This client was a Process Development group within a large medical device company, responsible for automating the manufacturing process of a new stent graft product.
The client requested multiple automated workcells to perform a critical assembly process for the new product, where each workcell would accommodate a slightly different variation of the client’s product line. The process required insertion to a user-defined force, with continuous monitoring of critical parameters during the insertion such as speed, force, and distance. If any of the parameters are detected outside of user-defined limits, the systems would need to alarm and prompt the operator to reject the part. In addition, the client requested that the process data be logged to a flash drive, for offline engineering evaluation.
The systems were to be installed in an operating plant environment, and therefore the client desired the look and feel of system interface closely match existing systems. Finally, the client requested a means of verifying that the proper variations of infeed materials were used, and matched a product identification number in the batch paperwork.
CKC Automation designed and built five automated workcells per the client’s specifications. A load cell monitored the force while a servo motor driven actuator carried out the assembly process by moving at user-adjustable speed and distances, with the last segment of the cycle continuing until a precise force had been reached, or if alarm limits were exceeded.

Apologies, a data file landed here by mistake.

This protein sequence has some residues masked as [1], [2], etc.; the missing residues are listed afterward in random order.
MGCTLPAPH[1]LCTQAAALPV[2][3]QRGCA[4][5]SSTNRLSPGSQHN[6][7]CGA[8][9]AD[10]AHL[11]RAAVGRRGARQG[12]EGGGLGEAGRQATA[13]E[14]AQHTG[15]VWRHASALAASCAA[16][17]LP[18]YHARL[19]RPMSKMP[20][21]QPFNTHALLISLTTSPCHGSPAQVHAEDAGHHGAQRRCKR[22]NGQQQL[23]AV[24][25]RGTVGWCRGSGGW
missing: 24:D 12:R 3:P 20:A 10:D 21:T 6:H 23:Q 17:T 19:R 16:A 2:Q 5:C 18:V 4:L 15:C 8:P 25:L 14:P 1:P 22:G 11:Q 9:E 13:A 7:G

The system utilized a touch screen HMI to display process data and trend screens, and archive the data to a flash drive. A software design review was held during development in order to ensure the screens and sequence of operations were in line with expectations. The HMI allowed Lead and Engineering level users to program and select between multiple recipes, which were each customized for different product families.
A barcode scanner and a series of selectable fields on the HMI screen allowed for user-friendly and error-proof scanning of the multiple materials being assembled. The machine provided visual prompts of what component to scan next, and would not allow cycle start unless all components were scanned in and compatibility matched a pre-programmed internal lookup table.
The multiple machines were successfully tested and delivered, and ultimately deployed to multiple manufacturing plants around the globe. The systems allowed the client to scale up their manufacturing while at the same time improving product quality and enabling the monitoring of critical process parameters throughout production.